11. The following principles, which have been endorsed by the devolved administrations, underpin Common Frameworks:

  • Common Frameworks will be established where necessary in order to enable functioning of the UK internal market, ensure compliance with international obligations, negotiation and implementation of new trade agreements, manage common resources and safeguard security
  • Frameworks will respect devolution settlements and the democratic accountability of devolved legislatures – established conventions and practices will be maintained and the competence of devolved institutions will not normally be adjusted without their consent. Devolved administrations will be given equivalent flexibility as afforded under EU regulations and may have a significant increase in decision-making powers
  • Frameworks will recognise the economic and social linkages between NI and Ireland and that NI is the only part of the UK which shares a land border with the EU

12. Common Framework development has been led by the Cabinet Office through a five-phase process encompassing stakeholder consultation and engagement of officials across administrations.

13. The particular issues arising from the establishment of the Northern Ireland/Ireland Protocol (the Protocol) which means that some areas of EU legislation continue to apply in NI have been considered in the design of Framework governance structures.

14. This paper contributes to “Phase 4” of the development process by facilitating parliamentary scrutiny and recommendations.


4. Common Framework Timeline

15. A brief timeline of the AERA Committee’s engagement on the Plant Health Common Framework is provided below:

  • In June 2021 the Committee wrote to the House of Lords Common Framework Scrutiny Committee to seek an update in respect of Framework progress
  • 6 July 2021: The Department informed the Committee that it anticipated Common Frameworks to have Ministerial clearance by mid-October 2021, thereafter enabling Committee scrutiny. The Committee subsequently sought clarity on whether the Department had requested legal advice on some of the draft frameworks and why there was a delay in issuing them for parliamentary scrutiny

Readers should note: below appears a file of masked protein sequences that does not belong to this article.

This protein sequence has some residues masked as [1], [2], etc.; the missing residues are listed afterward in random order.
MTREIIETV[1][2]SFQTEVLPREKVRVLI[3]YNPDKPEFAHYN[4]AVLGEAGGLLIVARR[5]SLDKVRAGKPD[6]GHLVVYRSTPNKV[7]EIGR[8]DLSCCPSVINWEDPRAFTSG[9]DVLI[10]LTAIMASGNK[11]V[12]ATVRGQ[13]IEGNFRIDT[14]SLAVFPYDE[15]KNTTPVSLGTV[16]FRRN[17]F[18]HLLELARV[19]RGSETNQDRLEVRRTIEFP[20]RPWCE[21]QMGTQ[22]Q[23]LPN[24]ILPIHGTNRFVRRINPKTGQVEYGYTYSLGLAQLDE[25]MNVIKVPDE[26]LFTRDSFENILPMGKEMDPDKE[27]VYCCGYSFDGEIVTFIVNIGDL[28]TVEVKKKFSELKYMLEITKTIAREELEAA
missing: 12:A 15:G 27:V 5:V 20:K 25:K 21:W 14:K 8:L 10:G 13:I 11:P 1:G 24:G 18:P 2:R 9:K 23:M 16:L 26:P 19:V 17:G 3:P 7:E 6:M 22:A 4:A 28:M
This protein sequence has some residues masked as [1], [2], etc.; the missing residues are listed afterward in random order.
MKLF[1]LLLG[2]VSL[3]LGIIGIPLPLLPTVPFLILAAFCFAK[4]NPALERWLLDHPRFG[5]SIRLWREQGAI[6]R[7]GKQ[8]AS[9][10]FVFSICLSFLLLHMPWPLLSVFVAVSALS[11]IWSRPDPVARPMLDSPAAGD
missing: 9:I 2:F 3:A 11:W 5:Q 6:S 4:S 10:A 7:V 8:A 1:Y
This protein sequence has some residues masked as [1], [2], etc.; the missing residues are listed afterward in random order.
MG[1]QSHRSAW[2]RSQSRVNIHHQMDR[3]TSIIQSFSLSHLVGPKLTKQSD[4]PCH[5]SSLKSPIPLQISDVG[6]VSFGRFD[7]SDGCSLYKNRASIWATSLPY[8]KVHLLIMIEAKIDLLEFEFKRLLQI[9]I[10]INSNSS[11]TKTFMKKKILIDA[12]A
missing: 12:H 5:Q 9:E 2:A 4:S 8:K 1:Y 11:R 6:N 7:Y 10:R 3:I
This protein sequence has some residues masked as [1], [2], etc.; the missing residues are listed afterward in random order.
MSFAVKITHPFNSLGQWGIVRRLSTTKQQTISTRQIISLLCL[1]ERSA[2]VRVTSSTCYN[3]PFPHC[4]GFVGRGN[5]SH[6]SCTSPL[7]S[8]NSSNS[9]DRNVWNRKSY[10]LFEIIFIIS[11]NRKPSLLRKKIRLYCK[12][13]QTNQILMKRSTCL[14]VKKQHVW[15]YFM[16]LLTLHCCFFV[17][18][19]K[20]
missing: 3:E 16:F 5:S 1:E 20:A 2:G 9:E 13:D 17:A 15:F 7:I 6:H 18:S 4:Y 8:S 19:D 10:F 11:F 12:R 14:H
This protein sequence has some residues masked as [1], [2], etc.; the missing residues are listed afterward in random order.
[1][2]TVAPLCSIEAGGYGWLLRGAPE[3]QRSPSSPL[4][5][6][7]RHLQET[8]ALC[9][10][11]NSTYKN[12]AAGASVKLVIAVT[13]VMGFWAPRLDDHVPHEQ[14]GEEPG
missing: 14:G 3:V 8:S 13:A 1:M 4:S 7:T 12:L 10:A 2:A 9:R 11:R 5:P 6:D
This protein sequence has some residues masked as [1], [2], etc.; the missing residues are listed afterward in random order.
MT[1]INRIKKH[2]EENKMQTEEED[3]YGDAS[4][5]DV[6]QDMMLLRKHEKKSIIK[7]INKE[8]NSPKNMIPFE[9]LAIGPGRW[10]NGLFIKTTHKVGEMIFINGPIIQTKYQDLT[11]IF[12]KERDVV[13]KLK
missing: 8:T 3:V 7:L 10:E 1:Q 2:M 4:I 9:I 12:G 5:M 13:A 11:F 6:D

• 17 September 2021: The Committee received an update from the Assembly’s EU Affairs team indicating that some Frameworks may be released for scrutiny by the end of September 2021
  • 20 October 2021: The Department advised that several cross-cutting issues were preventing clearance of Frameworks and that it would likely be the end of November 2021 before the Committee would have sight of the documents. The Committee sought clarity on what the outstanding cross-cutting issues were
  • 8 November 2021: The Department informed the Committee that work was on-going to resolve the issues with a cross-jurisdictional meeting scheduled for mid-November
  • 13 December 2021: The Department wrote to the Committee advising that Framework development had moved forward and cross-administration processes had commenced with a view to release of Frameworks early in 2022 for Committee evaluation
  • 3 February 2022: Plant Health Provisional Common Framework published
  • 4 February 2022: The Committee wrote to the Department seeking its views on the published Framework and if there are any specific issues pertaining to its structure and function. The Department replied to the Committee on 17 February 2022
  • 24 February 2022: The Committee facilitated an inter-stakeholder discussion with interested parties in respect of the provisions of the Common Framework and the potential implications of policy divergence between NI and other jurisdictions in this area


5. Plant Health Common Framework


16. The Framework sets out a governance structure for administrations to discuss policy in respect of:

  • The importation and international movement of plants and plant products
  • Risk assessment of new plant pests and outbreak management
  • Exports of plants and plant products